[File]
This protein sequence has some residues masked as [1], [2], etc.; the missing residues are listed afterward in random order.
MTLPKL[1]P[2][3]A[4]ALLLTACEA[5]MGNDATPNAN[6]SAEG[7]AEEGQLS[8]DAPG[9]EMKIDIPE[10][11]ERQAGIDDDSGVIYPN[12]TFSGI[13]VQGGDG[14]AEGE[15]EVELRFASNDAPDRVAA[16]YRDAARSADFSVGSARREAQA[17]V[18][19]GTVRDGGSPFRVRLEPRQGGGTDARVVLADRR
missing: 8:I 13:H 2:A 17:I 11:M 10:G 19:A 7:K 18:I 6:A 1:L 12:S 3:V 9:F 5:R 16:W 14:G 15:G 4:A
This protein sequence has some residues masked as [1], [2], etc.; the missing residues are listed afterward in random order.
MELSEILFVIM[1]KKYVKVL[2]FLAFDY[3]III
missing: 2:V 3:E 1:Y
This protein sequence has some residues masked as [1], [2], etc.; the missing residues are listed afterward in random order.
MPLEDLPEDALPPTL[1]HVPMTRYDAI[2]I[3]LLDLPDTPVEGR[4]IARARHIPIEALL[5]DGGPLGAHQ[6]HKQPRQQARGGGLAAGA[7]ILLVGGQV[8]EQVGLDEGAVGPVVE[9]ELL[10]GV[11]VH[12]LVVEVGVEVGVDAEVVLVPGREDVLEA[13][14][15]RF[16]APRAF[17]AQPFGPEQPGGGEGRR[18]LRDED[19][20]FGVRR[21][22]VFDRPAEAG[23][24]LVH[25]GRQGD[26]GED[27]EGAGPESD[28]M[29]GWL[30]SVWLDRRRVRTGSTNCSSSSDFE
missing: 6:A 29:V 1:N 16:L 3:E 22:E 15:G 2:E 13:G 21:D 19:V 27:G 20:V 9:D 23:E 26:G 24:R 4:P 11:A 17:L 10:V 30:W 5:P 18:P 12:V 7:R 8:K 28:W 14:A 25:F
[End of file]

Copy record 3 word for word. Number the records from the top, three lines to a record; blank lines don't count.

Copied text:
This protein sequence has some residues masked as [1], [2], etc.; the missing residues are listed afterward in random order.
MPLEDLPEDALPPTL[1]HVPMTRYDAI[2]I[3]LLDLPDTPVEGR[4]IARARHIPIEALL[5]DGGPLGAHQ[6]HKQPRQQARGGGLAAGA[7]ILLVGGQV[8]EQVGLDEGAVGPVVE[9]ELL[10]GV[11]VH[12]LVVEVGVEVGVDAEVVLVPGREDVLEA[13][14][15]RF[16]APRAF[17]AQPFGPEQPGGGEGRR[18]LRDED[19][20]FGVRR[21][22]VFDRPAEAG[23][24]LVH[25]GRQGD[26]GED[27]EGAGPESD[28]M[29]GWL[30]SVWLDRRRVRTGSTNCSSSSDFE
missing: 6:A 29:V 1:N 16:L 3:E 22:E 15:G 2:E 13:G 21:D 19:V 27:G 20:V 9:D 23:E 26:G 24:R 4:P 11:A 17:L 10:V 30:W 5:P 18:P 12:V 7:R 8:K 28:W 14:A 25:F